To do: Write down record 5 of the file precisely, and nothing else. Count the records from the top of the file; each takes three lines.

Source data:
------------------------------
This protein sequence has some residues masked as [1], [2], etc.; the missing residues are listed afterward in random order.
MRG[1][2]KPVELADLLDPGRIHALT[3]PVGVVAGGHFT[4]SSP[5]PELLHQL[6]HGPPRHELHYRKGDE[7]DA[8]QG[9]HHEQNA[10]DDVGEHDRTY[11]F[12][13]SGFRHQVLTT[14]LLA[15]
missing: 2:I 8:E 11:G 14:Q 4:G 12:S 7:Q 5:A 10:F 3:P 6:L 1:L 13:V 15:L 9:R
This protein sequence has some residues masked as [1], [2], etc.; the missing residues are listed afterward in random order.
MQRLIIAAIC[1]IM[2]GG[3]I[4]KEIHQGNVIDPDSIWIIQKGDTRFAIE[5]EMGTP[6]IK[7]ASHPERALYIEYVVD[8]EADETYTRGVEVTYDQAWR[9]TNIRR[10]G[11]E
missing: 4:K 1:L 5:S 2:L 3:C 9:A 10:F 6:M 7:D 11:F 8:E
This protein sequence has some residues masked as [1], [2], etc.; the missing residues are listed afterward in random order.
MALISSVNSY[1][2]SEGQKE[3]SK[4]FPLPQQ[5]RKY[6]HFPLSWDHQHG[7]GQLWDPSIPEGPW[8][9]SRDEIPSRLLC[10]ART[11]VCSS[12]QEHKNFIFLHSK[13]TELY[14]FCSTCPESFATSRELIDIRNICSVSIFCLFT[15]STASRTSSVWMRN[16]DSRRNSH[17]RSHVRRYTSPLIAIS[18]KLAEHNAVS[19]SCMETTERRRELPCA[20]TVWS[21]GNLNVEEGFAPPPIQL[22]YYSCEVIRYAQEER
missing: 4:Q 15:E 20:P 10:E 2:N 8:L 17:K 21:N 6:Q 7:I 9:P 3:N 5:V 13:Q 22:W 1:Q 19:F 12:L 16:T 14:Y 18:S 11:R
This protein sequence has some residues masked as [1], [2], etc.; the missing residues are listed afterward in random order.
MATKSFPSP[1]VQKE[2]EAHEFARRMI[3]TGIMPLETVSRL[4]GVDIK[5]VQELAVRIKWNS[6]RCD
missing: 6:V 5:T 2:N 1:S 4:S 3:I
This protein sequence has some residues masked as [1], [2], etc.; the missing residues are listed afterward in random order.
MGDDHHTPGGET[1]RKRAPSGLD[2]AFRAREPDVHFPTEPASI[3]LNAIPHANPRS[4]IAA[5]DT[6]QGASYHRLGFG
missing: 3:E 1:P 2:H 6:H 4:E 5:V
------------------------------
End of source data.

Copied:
This protein sequence has some residues masked as [1], [2], etc.; the missing residues are listed afterward in random order.
MGDDHHTPGGET[1]RKRAPSGLD[2]AFRAREPDVHFPTEPASI[3]LNAIPHANPRS[4]IAA[5]DT[6]QGASYHRLGFG
missing: 3:E 1:P 2:H 6:H 4:E 5:V